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CDC Says Overweight People Need Longer Needles for Vaccinations

long syringe needle

If you were among the many who experienced a breakthrough SARS-CoV-2 infection despite getting a COVID-19 shot (or two or three), federal health officials suggest that—if you are overweight or obese—the length of the needle used to inject you might be to blame, not vaccine failure. New recommendations from the U.S. Centers for Disease Control and Prevention (CDC) suggest that certain people, especially those who are overweight or obese, may require longer needles for the shots to be effective.1 2

The updated guidance comes more than two years after the initial rollout of the experimental messenger RNA (mRNA) shots and tells vaccine administrators that they may need to use a 1.5-inch needle and not the standard one-inch needle for some vaccines given to overweight people.3

The CDC explains that intramuscular shots for COVID, influenza and tetanus, for example, are injected into one of the deltoid muscles located toward the top of the shoulder. Because this muscle sits below a layer of skin, fat, and connective tissue that can vary in size from person to person, CDC officials have come to the conclusion that different needle sizes are needed for injecting vaccines into people with different body sizes.

CDC Says Needle Needs To Be Long Enough to Get Into Muscle But Not Hit Nerve, Bone or Blood Vessels

The guidance advises that intramuscular injections should be administered with needles that are long enough to reach a person’s muscle mass but not so long that they hit underlying nerves, bone, or blood vessels. The requirement differences in needle length vary depending on the type of vaccine and the person receiving it.1

“With intramuscular [vaccines], you have to advance the needle beyond the subcutaneous layer,” said Matthew Laurens, MD, MPH, who leads studies at the University of Maryland’s Center for Vaccine Development. He added, “In addition to ensuring the vaccine is administered effectively, using the right needle length can also lessen the chances of adverse effects like swelling or redness at the vaccination site,” although he did not explain exactly why a longer needle that goes deeper into the body would not provoke a stronger, rather than a lesser, vaccine reaction. 1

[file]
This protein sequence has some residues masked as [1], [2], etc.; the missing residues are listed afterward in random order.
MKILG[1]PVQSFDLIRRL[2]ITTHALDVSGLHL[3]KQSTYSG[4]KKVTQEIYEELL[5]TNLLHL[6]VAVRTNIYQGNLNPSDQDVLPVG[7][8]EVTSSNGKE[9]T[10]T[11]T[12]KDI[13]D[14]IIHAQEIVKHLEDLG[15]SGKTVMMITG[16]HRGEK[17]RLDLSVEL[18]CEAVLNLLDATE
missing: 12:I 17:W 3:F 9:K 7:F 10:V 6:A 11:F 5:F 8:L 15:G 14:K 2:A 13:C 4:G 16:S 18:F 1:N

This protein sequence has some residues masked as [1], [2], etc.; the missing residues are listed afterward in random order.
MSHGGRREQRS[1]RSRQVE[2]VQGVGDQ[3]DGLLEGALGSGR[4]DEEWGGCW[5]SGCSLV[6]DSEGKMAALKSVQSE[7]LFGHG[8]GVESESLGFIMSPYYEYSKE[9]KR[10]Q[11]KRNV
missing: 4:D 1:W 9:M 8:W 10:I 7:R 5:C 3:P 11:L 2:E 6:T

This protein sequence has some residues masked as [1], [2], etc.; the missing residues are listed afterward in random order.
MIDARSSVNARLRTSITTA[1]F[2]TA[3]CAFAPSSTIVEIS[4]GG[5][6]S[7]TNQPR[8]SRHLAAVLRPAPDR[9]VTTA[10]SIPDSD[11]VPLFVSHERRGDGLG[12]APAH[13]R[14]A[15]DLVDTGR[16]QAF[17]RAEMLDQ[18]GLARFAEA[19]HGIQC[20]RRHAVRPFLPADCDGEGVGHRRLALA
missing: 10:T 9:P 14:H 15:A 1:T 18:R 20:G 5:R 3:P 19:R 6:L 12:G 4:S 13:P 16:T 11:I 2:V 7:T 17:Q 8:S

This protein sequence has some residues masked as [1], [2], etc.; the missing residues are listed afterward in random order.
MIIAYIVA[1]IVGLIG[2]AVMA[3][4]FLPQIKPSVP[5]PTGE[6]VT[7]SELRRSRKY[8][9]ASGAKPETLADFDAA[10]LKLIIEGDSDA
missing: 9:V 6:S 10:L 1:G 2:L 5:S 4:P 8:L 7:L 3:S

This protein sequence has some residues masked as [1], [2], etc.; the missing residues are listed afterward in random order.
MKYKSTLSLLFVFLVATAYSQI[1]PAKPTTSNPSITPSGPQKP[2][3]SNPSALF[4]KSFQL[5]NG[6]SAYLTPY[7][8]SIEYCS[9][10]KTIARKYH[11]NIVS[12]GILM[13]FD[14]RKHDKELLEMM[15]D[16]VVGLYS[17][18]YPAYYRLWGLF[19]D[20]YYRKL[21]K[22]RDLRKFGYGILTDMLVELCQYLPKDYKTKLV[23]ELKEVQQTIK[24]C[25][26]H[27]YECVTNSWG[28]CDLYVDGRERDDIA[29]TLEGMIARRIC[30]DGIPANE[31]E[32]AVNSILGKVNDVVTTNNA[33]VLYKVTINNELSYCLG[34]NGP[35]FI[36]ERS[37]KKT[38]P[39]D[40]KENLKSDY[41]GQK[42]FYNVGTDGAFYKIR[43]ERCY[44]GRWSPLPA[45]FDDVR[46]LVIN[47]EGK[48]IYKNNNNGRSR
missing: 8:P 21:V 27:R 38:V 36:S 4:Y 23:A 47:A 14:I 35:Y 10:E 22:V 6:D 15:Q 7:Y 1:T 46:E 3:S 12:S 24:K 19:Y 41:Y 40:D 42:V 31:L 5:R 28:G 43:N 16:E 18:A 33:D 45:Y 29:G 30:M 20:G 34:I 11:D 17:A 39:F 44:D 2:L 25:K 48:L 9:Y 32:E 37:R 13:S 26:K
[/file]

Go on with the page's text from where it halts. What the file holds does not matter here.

Wrong Needle Size Could Make Vaccines Less Effective, But Maybe Not

With the updated monovalent mRNA COVID shots becoming commercially available last month, some doctors suggest that people getting vaccinated should double-check to ensure that vaccine providers use the right-size needle for specific body types—speculating that the wrong needle length could decrease efficacy and offer less protection.

“If you recently received a COVID vaccine, and you suspect your provider didn’t use the right needle length for you, that doesn’t mean that your vaccine won’t still provide protection—though it might not provide as much protection as it could have,” said Amesh Adalja, MD, biosecurity and emerging infectious diseases expert at Johns Hopkins Bloomberg School of Public Health. “Vaccines given with the wrong needle length would likely still have some protection,” he added. “Even if some of [the vaccine] doesn’t reach your muscle, there’s likely still going to be an immune response to it. The way a vaccine is given, as well as the needle length used, can affect its efficacy.”1 4

People Urged to Prompt Vaccine Providers to Use the Right Needle

While the updated guidance to use longer needles may benefit certain groups of people, experts worry it may not be implemented in medical settings, prompting a warning for patients to double-check with providers that the correct needle length is being used for their body type when receiving vaccines. The suggestion for patients to oversee their own medical care comes as no surprise as new data shows there is a 200 percent increase in medical errors among burnt-out physicians since the COVID pandemic. A staggering 63 percent of physicians are reporting symptoms of burnout, according to one study.5 6